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In M2E nobody seemed to have a problem with Gremlins avoiding Dumb Luck damage by discarding the Stilts. Everyone I asked agreed on damage from a trigger being damage from an attack action, so not sure why now there's so many people arguing that own damage from Necrotic Decay is not reduced by Incorporeal. 

Or maybe I'm not understanding well the thread. 

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Necrotic Decay wording: this model may suffer up to 2 damage. 

Dumb Luck wording: this model suffers damage equal to half of the amount the target suffers. 

A part of one being optional and the other being mandatory, I can't see why one is considered to be from an attack action and the other not. 

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My complaint is it makes Necrotic Decay work differently for different models, which feels like it goes against the idea of having the same trigger across different models. Hayreddin can add 0-2 damage with Necrotic Decay, why not Ashes and Dust? It doesn't seem like it'll break anything as long as it takes 2 damage to add 2 damage. 

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"Clear wording" they said, "Simple rules" they said. 2 pages of disputes... Goddamn, one simple word - irreducible, can solve ALL PROBLEMS. But...

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On 8/15/2019 at 12:54 AM, Zebo said:

Necrotic Decay wording: this model may suffer up to 2 damage. 

Dumb Luck wording: this model suffers damage equal to half of the amount the target suffers. 

A part of one being optional and the other being mandatory, I can't see why one is considered to be from an attack action and the other not. 

Necrotic decays  may suffer is in itallics as it is a cost of a trigger , second one is dmg from attack. Paying cost happens before attack is resolved. I don't know but i see a whole lot of a difference there.

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52 minutes ago, Vader21 said:

Necrotic decays  may suffer is in itallics as it is a cost of a trigger , second one is dmg from attack. Paying cost happens before attack is resolved. I don't know but i see a whole lot of a difference there.

Its hard to compare across editions, as M2E didn't have costs in the same way. You pay the cost during the action, granted not at the time you would resolve the effects of the action if it was successful, but its still during the action.  (its step 2dIV rather than step 2e in the detailed timing charts).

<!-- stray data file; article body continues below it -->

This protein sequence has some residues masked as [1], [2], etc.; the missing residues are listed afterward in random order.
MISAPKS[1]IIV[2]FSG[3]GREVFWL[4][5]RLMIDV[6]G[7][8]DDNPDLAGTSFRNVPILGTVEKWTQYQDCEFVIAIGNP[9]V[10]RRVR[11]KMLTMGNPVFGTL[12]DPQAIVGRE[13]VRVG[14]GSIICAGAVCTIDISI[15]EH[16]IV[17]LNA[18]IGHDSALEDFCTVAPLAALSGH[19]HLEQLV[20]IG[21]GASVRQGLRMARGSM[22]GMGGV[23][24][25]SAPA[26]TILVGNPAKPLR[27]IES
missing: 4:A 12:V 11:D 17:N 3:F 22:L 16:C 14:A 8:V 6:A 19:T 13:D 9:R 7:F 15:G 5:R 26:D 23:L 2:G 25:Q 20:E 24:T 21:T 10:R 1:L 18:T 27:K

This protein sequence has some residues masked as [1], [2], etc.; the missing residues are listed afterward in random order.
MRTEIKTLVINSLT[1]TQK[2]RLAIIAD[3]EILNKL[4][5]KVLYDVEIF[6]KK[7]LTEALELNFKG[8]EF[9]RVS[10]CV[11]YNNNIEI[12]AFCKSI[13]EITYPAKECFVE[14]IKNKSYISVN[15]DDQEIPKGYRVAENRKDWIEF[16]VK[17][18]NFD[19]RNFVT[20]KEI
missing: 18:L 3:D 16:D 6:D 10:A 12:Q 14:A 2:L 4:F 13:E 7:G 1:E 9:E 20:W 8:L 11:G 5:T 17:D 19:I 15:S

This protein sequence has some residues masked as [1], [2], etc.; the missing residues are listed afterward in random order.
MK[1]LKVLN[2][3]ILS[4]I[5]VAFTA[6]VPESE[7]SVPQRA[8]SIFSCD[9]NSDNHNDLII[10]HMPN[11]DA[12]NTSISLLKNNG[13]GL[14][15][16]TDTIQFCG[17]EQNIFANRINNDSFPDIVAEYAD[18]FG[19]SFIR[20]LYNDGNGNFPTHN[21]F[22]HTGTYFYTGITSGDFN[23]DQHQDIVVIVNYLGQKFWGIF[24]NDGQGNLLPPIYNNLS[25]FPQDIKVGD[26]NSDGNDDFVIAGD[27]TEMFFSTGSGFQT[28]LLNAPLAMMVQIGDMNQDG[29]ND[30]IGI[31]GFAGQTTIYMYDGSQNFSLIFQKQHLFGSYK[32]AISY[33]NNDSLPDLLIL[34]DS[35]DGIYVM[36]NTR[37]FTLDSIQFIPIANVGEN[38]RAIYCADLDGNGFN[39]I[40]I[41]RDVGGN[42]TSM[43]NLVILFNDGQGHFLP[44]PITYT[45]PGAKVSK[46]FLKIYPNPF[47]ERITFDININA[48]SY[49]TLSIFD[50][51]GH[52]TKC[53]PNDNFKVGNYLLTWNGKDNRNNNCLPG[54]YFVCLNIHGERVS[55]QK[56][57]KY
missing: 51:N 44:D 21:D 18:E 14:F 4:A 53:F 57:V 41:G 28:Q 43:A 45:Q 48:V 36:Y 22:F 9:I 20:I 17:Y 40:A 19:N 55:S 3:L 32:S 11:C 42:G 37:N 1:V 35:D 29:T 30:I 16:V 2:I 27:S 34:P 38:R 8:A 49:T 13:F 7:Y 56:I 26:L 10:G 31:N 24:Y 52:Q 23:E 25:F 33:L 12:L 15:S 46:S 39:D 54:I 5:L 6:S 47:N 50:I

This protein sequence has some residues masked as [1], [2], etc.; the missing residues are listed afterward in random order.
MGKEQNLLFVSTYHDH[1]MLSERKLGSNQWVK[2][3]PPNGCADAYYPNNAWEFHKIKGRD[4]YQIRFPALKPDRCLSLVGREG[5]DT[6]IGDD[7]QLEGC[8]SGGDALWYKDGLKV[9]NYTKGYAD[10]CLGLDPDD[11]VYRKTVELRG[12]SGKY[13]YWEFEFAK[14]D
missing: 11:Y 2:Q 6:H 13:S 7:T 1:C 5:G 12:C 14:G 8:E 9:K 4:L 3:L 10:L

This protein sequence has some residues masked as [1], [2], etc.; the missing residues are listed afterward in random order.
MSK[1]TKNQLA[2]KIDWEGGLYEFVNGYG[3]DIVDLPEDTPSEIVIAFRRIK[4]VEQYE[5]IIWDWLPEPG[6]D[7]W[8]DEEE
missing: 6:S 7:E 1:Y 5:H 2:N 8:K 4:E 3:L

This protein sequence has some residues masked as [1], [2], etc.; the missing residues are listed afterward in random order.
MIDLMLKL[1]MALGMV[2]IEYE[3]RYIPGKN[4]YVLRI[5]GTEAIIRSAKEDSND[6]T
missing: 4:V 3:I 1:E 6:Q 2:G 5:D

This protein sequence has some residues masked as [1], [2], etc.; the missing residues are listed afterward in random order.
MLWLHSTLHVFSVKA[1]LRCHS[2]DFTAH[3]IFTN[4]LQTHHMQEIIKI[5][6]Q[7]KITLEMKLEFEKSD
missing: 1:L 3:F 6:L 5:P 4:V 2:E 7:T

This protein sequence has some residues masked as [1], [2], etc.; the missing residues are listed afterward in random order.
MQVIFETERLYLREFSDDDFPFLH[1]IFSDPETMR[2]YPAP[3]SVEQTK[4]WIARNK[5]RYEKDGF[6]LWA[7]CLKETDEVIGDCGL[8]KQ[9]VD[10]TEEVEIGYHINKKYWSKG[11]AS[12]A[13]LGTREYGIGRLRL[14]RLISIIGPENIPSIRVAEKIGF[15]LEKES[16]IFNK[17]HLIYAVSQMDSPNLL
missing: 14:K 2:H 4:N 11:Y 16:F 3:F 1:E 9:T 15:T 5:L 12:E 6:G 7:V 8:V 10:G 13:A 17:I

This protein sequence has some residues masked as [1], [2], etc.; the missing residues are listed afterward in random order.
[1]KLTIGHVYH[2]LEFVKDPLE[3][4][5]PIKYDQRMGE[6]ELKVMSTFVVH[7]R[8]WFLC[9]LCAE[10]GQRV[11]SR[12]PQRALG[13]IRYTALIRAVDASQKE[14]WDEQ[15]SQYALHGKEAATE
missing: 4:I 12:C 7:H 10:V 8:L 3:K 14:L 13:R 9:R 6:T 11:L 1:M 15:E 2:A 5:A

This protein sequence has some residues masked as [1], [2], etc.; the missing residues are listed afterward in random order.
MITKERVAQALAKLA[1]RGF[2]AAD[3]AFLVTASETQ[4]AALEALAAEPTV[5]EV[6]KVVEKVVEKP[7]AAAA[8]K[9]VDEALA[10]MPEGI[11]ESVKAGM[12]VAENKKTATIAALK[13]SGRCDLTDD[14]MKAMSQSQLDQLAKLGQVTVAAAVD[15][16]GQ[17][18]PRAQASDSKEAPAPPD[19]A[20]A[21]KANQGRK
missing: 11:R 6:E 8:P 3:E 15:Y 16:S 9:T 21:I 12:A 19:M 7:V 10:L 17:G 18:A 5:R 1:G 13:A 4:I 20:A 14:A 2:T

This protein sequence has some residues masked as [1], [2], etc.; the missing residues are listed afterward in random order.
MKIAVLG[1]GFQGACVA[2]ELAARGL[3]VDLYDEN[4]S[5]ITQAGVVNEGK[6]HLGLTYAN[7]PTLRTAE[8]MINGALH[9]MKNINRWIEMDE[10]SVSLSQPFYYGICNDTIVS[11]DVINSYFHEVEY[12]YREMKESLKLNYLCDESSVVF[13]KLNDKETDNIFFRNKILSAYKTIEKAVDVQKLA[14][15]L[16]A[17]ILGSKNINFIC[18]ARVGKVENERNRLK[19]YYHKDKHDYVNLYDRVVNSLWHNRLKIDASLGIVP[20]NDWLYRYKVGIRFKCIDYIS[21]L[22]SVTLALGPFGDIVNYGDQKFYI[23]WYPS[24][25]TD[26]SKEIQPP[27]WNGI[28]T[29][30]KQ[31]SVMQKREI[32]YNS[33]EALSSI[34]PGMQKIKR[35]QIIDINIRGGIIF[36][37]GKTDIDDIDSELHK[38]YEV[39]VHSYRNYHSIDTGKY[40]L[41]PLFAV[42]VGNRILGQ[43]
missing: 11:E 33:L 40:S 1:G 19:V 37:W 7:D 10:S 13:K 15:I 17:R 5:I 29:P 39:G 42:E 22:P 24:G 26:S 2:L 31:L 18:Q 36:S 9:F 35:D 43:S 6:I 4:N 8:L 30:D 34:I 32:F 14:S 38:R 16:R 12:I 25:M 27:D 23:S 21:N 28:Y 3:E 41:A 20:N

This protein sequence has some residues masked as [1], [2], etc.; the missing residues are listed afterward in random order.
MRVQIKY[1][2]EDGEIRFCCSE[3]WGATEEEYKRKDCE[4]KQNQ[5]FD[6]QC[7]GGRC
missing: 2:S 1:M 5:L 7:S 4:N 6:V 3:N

Its hard to argue that a model that takes damage during an action, from something that the action says is not taking damage from the action. You can try arguing that it isn't intended, but there are several models with triggers that can't get the full effect of the trigger, (Lots of the models with Critical strike that aren't soulstone users and don't have a :ram built in can never reach the +2 damage, but the limit is still there). I have no idea if the intent was to limit Ashes and dust to only being able to do +1 damage, or if this was an entirely unseen interaction (I don't remember seeing it during beta, but my memory isn't the greatest)

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5 hours ago, Adran said:

Its hard to compare across editions, as M2E didn't have costs in the same way. You pay the cost during the action, granted not at the time you would resolve the effects of the action if it was successful, but its still during the action.  (its step 2dIV rather than step 2e in the detailed timing charts).

Its hard to argue that a model that takes damage during an action, from something that the action says is not taking damage from the action. You can try arguing that it isn't intended, but there are several models with triggers that can't get the full effect of the trigger, (Lots of the models with Critical strike that aren't soulstone users and don't have a :ram built in can never reach the +2 damage, but the limit is still there). I have no idea if the intent was to limit Ashes and dust to only being able to do +1 damage, or if this was an entirely unseen interaction (I don't remember seeing it during beta, but my memory isn't the greatest)

True, however the wording of the incorporeal for most of the people i talked to considered it to be preventing dmg coming from another model , as it seemed intention is to make it weaker as opposed to armor and shielded since it also grants benefits with unobstructed movement. Not until i saw a comment on some youtube video did i even consider it would possibly take its own action into account. It was sort of a common sense.

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26 minutes ago, Vader21 said:

common sense

54c.jpg

But really, there's nothing that prevents it from reducing damage from even its own attack actions, and thus the damage it will deal from the "damage suffered" component. For the same reason that Hayreddin can't stone out of his Necrotic Decay damage, Ashes and Dust reduces its own damage track naturally. 

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55 minutes ago, Vader21 said:

 Not until i saw a comment on some youtube video did i even consider it would possibly take its own action into account. It was sort of a common sense.

Malifaux players have form for twisting the rules in unexpected ways. It's why things like deliver a message has to have rules to stop you killing your own models to deny points, and so many actions are enemy only, because in the past players have used them in strange and unexpected ways ( pine box taxi springs to mind) so I look at the exact words carefully. I'd like an answer for this more for the effects on shielding than knowing if ashes can do +1 or +2 damage maximum.